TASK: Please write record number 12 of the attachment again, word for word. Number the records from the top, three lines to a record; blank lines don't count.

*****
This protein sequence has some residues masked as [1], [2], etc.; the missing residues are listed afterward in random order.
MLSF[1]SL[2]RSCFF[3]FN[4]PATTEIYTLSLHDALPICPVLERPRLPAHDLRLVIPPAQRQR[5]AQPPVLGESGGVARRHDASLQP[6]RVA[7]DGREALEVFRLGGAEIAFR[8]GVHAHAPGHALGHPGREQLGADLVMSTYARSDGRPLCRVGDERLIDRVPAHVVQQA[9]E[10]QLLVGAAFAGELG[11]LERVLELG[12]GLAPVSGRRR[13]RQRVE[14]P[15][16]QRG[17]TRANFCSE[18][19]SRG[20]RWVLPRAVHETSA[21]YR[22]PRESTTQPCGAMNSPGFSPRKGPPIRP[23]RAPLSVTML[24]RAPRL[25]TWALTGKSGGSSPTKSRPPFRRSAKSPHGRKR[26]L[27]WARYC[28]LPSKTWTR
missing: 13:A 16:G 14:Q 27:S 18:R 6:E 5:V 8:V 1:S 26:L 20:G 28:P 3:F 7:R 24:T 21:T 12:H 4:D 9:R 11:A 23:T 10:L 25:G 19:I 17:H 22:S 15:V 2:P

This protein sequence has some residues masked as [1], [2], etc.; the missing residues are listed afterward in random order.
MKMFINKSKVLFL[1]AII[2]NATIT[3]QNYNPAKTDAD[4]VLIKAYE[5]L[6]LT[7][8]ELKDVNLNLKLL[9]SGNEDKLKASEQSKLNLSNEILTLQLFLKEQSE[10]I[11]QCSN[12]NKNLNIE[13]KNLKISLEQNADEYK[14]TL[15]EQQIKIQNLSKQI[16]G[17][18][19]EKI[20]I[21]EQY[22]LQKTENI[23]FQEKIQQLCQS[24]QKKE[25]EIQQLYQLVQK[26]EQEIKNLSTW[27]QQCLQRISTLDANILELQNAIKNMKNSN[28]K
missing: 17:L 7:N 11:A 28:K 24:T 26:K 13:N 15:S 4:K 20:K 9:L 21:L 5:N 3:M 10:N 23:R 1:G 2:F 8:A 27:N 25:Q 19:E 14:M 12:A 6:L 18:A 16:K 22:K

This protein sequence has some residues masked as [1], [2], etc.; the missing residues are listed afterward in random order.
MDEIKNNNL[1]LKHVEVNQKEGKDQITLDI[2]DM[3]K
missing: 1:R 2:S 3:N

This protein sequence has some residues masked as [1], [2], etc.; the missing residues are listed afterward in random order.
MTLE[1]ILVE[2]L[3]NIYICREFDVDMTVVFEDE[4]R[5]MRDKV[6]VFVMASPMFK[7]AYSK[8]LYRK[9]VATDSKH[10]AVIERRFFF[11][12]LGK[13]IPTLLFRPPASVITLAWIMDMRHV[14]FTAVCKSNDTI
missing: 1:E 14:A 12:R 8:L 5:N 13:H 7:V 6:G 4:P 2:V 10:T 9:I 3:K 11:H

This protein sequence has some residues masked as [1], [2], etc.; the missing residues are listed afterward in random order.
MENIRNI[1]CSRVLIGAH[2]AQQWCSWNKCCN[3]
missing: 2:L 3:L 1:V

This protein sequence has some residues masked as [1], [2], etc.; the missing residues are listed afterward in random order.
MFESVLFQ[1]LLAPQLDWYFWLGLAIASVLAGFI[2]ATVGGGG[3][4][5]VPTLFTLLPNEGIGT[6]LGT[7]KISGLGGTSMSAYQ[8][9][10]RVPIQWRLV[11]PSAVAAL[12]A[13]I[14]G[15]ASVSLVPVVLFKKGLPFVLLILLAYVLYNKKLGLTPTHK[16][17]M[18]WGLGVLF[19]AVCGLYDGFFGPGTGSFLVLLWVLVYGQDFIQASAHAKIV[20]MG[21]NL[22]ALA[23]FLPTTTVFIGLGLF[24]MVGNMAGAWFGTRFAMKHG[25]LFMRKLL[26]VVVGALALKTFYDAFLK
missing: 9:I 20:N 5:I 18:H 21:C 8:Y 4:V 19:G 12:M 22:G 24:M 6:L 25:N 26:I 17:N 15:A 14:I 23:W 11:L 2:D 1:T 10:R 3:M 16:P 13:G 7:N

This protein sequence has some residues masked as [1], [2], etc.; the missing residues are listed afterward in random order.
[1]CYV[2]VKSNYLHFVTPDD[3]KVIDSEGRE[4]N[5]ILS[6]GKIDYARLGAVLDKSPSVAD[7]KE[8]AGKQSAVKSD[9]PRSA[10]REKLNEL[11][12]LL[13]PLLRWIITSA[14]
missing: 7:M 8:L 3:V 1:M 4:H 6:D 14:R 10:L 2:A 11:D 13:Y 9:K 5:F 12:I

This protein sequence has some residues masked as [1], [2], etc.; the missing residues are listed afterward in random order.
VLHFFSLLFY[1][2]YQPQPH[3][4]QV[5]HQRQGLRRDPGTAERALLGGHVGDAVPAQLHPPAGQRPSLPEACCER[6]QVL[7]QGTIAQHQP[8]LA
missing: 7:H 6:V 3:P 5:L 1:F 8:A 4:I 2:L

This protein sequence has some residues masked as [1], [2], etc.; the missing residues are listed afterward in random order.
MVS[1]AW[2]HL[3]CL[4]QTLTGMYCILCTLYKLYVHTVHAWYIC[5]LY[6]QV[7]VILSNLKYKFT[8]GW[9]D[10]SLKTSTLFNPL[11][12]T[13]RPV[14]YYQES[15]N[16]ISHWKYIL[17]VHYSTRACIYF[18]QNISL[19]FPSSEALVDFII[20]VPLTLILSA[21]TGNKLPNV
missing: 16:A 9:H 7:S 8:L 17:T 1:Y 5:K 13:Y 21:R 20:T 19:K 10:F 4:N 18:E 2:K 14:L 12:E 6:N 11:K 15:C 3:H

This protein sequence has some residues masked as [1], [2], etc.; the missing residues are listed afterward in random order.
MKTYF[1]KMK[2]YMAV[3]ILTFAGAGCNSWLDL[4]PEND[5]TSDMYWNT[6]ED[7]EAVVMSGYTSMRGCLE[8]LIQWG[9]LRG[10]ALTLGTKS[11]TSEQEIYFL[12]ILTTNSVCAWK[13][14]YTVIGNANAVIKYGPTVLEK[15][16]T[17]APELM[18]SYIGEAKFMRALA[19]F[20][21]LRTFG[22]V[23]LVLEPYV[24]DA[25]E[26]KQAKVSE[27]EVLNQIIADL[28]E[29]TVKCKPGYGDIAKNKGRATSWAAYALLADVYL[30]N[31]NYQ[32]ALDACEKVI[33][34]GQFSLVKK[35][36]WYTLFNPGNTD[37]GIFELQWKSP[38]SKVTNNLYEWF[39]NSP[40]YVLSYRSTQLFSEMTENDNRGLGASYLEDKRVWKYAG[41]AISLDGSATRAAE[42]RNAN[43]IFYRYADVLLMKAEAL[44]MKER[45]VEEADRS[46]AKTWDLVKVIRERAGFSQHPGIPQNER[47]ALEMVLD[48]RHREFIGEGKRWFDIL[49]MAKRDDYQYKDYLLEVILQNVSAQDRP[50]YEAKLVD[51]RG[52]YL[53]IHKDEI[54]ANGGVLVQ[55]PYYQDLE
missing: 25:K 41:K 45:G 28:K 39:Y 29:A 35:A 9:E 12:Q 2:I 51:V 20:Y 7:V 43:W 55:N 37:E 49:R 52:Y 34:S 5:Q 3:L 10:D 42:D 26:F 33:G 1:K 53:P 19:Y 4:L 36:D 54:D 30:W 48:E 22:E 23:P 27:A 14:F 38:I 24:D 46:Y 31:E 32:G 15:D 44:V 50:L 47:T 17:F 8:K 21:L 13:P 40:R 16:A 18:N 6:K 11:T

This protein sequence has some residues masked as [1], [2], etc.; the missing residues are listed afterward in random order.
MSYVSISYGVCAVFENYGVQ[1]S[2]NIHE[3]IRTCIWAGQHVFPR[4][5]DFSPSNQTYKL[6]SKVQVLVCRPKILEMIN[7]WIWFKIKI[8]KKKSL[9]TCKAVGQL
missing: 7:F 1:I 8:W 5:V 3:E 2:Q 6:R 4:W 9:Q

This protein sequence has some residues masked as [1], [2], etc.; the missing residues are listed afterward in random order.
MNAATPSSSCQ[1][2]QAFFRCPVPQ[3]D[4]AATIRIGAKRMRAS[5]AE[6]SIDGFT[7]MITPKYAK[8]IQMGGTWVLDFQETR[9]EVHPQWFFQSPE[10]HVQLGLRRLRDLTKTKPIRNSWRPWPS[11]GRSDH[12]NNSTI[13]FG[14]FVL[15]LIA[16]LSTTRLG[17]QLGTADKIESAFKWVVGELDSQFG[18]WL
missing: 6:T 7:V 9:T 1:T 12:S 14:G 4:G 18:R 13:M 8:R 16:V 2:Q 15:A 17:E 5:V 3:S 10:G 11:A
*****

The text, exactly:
This protein sequence has some residues masked as [1], [2], etc.; the missing residues are listed afterward in random order.
MNAATPSSSCQ[1][2]QAFFRCPVPQ[3]D[4]AATIRIGAKRMRAS[5]AE[6]SIDGFT[7]MITPKYAK[8]IQMGGTWVLDFQETR[9]EVHPQWFFQSPE[10]HVQLGLRRLRDLTKTKPIRNSWRPWPS[11]GRSDH[12]NNSTI[13]FG[14]FVL[15]LIA[16]LSTTRLG[17]QLGTADKIESAFKWVVGELDSQFG[18]WL
missing: 6:T 7:V 9:T 1:T 12:S 14:G 4:G 18:R 13:M 8:R 16:V 2:Q 15:A 17:E 5:V 3:S 10:G 11:A